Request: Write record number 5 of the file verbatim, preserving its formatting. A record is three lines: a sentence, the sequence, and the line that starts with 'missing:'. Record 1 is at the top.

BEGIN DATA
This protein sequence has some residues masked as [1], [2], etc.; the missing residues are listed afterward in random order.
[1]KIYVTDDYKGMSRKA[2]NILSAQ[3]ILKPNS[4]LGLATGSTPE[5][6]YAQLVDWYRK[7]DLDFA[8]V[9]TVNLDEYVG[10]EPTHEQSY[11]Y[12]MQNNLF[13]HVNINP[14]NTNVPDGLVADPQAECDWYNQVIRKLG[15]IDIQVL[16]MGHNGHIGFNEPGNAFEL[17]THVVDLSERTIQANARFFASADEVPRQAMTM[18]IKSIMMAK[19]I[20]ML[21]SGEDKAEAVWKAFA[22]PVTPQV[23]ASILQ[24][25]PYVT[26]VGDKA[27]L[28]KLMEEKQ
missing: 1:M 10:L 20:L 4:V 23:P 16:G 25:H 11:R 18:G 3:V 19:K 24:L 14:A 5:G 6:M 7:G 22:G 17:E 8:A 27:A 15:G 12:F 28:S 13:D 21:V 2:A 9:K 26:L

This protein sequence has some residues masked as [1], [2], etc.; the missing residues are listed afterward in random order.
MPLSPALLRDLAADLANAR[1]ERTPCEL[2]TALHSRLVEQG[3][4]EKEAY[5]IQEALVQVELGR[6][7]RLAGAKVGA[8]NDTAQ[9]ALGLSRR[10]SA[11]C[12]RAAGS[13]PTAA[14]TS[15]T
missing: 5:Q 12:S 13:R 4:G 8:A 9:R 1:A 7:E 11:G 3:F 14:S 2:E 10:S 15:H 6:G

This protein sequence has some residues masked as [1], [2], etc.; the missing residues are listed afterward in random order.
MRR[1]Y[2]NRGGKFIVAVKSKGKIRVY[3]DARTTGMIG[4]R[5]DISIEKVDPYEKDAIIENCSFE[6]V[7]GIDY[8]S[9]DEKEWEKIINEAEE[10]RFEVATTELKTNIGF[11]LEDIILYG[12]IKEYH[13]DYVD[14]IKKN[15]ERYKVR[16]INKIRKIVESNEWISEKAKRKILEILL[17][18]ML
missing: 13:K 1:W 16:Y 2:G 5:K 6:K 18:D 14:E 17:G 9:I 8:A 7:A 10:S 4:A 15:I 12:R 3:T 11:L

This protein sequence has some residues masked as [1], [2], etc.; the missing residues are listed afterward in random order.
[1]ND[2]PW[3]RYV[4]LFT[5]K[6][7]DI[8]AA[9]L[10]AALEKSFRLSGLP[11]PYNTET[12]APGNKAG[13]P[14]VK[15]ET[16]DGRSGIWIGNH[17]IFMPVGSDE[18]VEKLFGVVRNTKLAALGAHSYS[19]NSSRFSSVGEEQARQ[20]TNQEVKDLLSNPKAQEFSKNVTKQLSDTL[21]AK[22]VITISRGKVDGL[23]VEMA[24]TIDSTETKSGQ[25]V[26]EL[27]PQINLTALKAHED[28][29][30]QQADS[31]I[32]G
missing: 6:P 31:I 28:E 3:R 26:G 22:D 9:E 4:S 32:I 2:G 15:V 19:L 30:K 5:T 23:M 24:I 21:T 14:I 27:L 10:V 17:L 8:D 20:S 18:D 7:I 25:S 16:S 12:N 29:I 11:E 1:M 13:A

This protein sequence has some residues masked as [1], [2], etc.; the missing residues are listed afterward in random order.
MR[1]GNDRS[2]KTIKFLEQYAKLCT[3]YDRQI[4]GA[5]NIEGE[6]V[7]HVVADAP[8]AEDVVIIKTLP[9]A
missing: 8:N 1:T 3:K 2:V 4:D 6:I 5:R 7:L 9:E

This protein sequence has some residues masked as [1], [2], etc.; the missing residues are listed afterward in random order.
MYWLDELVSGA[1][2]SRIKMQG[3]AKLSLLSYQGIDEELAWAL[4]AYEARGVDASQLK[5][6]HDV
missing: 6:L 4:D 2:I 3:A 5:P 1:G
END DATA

This protein sequence has some residues masked as [1], [2], etc.; the missing residues are listed afterward in random order.
MR[1]GNDRS[2]KTIKFLEQYAKLCT[3]YDRQI[4]GA[5]NIEGE[6]V[7]HVVADAP[8]AEDVVIIKTLP[9]A
missing: 8:N 1:T 3:K 2:V 4:D 6:I 5:R 7:L 9:E